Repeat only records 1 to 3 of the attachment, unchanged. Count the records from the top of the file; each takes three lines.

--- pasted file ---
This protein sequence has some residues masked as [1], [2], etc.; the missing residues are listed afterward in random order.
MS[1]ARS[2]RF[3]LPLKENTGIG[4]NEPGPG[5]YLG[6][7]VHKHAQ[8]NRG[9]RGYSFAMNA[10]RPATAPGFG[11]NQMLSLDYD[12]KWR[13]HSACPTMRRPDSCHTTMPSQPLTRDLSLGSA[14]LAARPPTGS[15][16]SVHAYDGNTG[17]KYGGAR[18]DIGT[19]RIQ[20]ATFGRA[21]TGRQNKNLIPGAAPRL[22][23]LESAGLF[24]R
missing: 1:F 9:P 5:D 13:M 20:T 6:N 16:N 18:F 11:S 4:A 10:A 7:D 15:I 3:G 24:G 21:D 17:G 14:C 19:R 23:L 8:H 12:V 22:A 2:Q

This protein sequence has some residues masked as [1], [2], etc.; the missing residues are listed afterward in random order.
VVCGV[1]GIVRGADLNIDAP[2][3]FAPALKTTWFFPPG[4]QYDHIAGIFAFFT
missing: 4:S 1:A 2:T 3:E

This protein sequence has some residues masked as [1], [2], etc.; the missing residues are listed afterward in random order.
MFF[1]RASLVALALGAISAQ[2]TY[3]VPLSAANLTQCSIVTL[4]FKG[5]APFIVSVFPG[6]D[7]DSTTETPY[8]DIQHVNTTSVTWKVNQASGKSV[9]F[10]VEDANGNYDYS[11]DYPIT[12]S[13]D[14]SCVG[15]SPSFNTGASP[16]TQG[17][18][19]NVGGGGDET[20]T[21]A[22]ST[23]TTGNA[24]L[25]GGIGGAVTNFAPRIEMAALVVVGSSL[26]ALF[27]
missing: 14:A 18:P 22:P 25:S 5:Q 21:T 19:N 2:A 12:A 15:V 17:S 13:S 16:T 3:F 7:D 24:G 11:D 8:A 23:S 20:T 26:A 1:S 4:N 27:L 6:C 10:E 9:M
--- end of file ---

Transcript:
This protein sequence has some residues masked as [1], [2], etc.; the missing residues are listed afterward in random order.
MS[1]ARS[2]RF[3]LPLKENTGIG[4]NEPGPG[5]YLG[6][7]VHKHAQ[8]NRG[9]RGYSFAMNA[10]RPATAPGFG[11]NQMLSLDYD[12]KWR[13]HSACPTMRRPDSCHTTMPSQPLTRDLSLGSA[14]LAARPPTGS[15][16]SVHAYDGNTG[17]KYGGAR[18]DIGT[19]RIQ[20]ATFGRA[21]TGRQNKNLIPGAAPRL[22][23]LESAGLF[24]R
missing: 1:F 9:P 5:D 13:M 20:T 6:N 16:N 18:F 11:S 4:A 10:A 7:D 15:I 3:G 24:G 21:D 17:G 14:C 19:R 23:L 8:H 12:V 22:A 2:Q

This protein sequence has some residues masked as [1], [2], etc.; the missing residues are listed afterward in random order.
VVCGV[1]GIVRGADLNIDAP[2][3]FAPALKTTWFFPPG[4]QYDHIAGIFAFFT
missing: 4:S 1:A 2:T 3:E

This protein sequence has some residues masked as [1], [2], etc.; the missing residues are listed afterward in random order.
MFF[1]RASLVALALGAISAQ[2]TY[3]VPLSAANLTQCSIVTL[4]FKG[5]APFIVSVFPG[6]D[7]DSTTETPY[8]DIQHVNTTSVTWKVNQASGKSV[9]F[10]VEDANGNYDYS[11]DYPIT[12]S[13]D[14]SCVG[15]SPSFNTGASP[16]TQG[17][18][19]NVGGGGDET[20]T[21]A[22]ST[23]TTGNA[24]L[25]GGIGGAVTNFAPRIEMAALVVVGSSL[26]ALF[27]
missing: 14:A 18:P 22:P 25:S 5:Q 21:T 19:N 2:A 12:A 15:V 17:S 13:S 16:T 3:F 7:D 24:G 11:D 8:A 23:S 20:T 26:A 1:S 4:N 27:L 6:C 10:E 9:M